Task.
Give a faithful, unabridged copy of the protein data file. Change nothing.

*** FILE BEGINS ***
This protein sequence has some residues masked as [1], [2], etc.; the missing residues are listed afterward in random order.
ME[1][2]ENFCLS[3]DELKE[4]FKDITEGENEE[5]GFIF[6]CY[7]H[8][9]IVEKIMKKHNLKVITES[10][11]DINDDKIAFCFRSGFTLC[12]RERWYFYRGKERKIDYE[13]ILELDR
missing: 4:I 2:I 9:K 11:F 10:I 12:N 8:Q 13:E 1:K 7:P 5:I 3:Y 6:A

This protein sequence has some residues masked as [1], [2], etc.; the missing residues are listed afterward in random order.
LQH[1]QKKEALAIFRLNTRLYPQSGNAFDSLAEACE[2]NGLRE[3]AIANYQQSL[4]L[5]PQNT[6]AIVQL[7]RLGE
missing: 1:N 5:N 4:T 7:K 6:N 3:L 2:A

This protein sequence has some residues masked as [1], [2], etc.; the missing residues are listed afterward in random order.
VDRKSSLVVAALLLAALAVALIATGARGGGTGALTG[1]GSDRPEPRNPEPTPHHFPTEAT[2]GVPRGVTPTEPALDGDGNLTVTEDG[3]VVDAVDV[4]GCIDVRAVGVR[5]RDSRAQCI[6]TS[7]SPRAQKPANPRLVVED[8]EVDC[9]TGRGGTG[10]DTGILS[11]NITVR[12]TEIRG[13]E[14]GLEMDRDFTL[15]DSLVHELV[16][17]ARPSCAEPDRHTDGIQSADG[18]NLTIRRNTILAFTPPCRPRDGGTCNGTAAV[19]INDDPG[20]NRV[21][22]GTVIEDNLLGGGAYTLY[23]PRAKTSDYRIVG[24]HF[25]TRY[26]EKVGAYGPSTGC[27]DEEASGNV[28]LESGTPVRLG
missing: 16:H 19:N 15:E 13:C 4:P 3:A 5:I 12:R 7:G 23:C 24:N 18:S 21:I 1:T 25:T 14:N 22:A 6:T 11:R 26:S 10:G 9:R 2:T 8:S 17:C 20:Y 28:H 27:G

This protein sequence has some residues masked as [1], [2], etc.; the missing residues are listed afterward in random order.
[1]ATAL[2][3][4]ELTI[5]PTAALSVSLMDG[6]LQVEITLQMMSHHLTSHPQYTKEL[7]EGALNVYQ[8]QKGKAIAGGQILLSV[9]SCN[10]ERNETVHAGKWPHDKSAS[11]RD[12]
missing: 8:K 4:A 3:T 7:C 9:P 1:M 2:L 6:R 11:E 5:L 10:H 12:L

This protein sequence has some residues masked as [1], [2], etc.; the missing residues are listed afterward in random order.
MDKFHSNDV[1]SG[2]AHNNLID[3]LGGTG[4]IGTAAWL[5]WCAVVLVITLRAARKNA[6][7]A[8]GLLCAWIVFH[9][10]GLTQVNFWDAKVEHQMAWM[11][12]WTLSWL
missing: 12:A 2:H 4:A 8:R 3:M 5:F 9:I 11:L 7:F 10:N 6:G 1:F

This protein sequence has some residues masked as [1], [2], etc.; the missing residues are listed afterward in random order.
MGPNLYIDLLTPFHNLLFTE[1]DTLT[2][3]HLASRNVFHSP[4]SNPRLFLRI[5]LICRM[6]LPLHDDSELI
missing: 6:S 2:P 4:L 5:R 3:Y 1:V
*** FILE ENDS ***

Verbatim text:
This protein sequence has some residues masked as [1], [2], etc.; the missing residues are listed afterward in random order.
ME[1][2]ENFCLS[3]DELKE[4]FKDITEGENEE[5]GFIF[6]CY[7]H[8][9]IVEKIMKKHNLKVITES[10][11]DINDDKIAFCFRSGFTLC[12]RERWYFYRGKERKIDYE[13]ILELDR
missing: 4:I 2:I 9:K 11:F 10:I 12:N 8:Q 13:E 1:K 7:P 5:I 3:Y 6:A

This protein sequence has some residues masked as [1], [2], etc.; the missing residues are listed afterward in random order.
LQH[1]QKKEALAIFRLNTRLYPQSGNAFDSLAEACE[2]NGLRE[3]AIANYQQSL[4]L[5]PQNT[6]AIVQL[7]RLGE
missing: 1:N 5:N 4:T 7:K 6:N 3:L 2:A

This protein sequence has some residues masked as [1], [2], etc.; the missing residues are listed afterward in random order.
VDRKSSLVVAALLLAALAVALIATGARGGGTGALTG[1]GSDRPEPRNPEPTPHHFPTEAT[2]GVPRGVTPTEPALDGDGNLTVTEDG[3]VVDAVDV[4]GCIDVRAVGVR[5]RDSRAQCI[6]TS[7]SPRAQKPANPRLVVED[8]EVDC[9]TGRGGTG[10]DTGILS[11]NITVR[12]TEIRG[13]E[14]GLEMDRDFTL[15]DSLVHELV[16][17]ARPSCAEPDRHTDGIQSADG[18]NLTIRRNTILAFTPPCRPRDGGTCNGTAAV[19]INDDPG[20]NRV[21][22]GTVIEDNLLGGGAYTLY[23]PRAKTSDYRIVG[24]HF[25]TRY[26]EKVGAYGPSTGC[27]DEEASGNV[28]LESGTPVRLG
missing: 16:H 19:N 15:E 13:C 4:P 3:A 5:I 12:R 7:G 23:C 24:N 18:S 21:I 1:T 25:T 14:N 22:A 6:T 11:R 26:S 10:G 9:R 2:T 8:S 17:C 20:Y 28:H 27:G

This protein sequence has some residues masked as [1], [2], etc.; the missing residues are listed afterward in random order.
[1]ATAL[2][3][4]ELTI[5]PTAALSVSLMDG[6]LQVEITLQMMSHHLTSHPQYTKEL[7]EGALNVYQ[8]QKGKAIAGGQILLSV[9]SCN[10]ERNETVHAGKWPHDKSAS[11]RD[12]
missing: 8:K 4:A 3:T 7:C 9:P 1:M 2:L 6:R 11:E 5:L 10:H 12:L

This protein sequence has some residues masked as [1], [2], etc.; the missing residues are listed afterward in random order.
MDKFHSNDV[1]SG[2]AHNNLID[3]LGGTG[4]IGTAAWL[5]WCAVVLVITLRAARKNA[6][7]A[8]GLLCAWIVFH[9][10]GLTQVNFWDAKVEHQMAWM[11][12]WTLSWL
missing: 12:A 2:H 4:A 8:R 3:M 5:F 9:I 11:L 7:F 10:N 6:G 1:F

This protein sequence has some residues masked as [1], [2], etc.; the missing residues are listed afterward in random order.
MGPNLYIDLLTPFHNLLFTE[1]DTLT[2][3]HLASRNVFHSP[4]SNPRLFLRI[5]LICRM[6]LPLHDDSELI
missing: 6:S 2:P 4:L 5:R 3:Y 1:V